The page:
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Homes are located “up-to” rather than set-back from the street. This puts “eyes on the street”- a safety benefit, and encourages more interaction between passers-by and people sitting on their front porches.

Garages are accessed from rear lanes or alleys or from a driveway that runs to the back of the home. By not having front entry, often protruding, garages, those walking or driving down the street have a more pleasant experience.

A variety of housing – when there is housing of different sizes and appearances, the neighborhood is more interesting and can accommodate people of different age.

Gardens at Oxbow - Attributes

The Gardens at Oxbow includes many of the attributes of traditional neighborhood or new urbanist developments including:

 A neighborhood isn’t truly walkable unless there are destinations to which people can walk. The Village’s main street is three-plus blocks away, Kiwanis Park with its tennis courts, ballfield and picnic shelter is adjacent to The Gardens at Oxbow, and the eight-mile bike trail along the Robert Moses Parkway is only steps away.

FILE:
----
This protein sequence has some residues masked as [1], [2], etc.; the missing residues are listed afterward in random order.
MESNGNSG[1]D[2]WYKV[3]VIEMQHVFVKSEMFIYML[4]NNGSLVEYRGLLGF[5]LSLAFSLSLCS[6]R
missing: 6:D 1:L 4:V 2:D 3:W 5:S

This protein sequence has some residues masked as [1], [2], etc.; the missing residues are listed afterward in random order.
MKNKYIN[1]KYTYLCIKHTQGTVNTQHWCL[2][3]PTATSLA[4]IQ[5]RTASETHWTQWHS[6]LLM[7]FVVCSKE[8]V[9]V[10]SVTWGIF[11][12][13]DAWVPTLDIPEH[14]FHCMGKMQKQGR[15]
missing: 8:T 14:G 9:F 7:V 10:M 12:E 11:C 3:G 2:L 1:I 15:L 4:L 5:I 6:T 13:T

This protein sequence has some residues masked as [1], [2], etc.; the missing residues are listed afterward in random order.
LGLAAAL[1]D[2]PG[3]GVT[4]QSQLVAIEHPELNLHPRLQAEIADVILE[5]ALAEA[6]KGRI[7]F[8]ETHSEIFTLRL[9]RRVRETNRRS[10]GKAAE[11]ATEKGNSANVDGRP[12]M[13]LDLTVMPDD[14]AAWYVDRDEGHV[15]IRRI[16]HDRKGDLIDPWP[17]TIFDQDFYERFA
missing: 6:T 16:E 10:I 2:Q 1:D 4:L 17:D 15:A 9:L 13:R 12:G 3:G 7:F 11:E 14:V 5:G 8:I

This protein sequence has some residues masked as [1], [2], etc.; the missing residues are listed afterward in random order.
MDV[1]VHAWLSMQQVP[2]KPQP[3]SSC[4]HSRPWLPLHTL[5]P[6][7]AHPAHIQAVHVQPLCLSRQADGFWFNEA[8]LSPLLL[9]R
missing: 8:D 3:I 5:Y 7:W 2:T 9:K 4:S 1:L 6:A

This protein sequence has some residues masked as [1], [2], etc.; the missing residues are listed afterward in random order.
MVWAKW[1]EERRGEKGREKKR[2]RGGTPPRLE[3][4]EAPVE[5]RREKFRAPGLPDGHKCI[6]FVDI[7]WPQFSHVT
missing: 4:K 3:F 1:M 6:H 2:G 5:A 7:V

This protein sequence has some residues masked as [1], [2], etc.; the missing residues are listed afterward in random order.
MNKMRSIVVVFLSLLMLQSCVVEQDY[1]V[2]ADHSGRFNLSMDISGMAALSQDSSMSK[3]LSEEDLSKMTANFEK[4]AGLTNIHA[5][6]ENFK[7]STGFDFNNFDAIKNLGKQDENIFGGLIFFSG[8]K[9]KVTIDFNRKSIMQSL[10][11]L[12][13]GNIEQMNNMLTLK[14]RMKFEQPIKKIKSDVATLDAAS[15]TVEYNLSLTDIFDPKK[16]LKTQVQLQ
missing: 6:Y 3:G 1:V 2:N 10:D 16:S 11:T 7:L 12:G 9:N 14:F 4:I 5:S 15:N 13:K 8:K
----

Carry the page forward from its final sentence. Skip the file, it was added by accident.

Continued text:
Front porches, deep enough to use easily, encourage people to talk to their neighbors and others who walk by, creating a more friendly community.

An apartment on the same lot, connected to the primary home, can accommodate a parent, child or rental tenant. The accessory apartment can be located over the garage or, if the size of the lot permits, be attached to the house on ground-level. This can help family members live in close proximity to one another.

Wide sidewalks – allowing two people to walk side by side; this encourages more people to walk – and to walk together.

Narrow streets – streets only wide enough as necessary to move vehicles; this slows down traffic speed.

A connective street pattern – when you walk or drive down the street you can actually get to another place (not to a dead end) and there is an alternative route in the event a street gets blocked for any reason.

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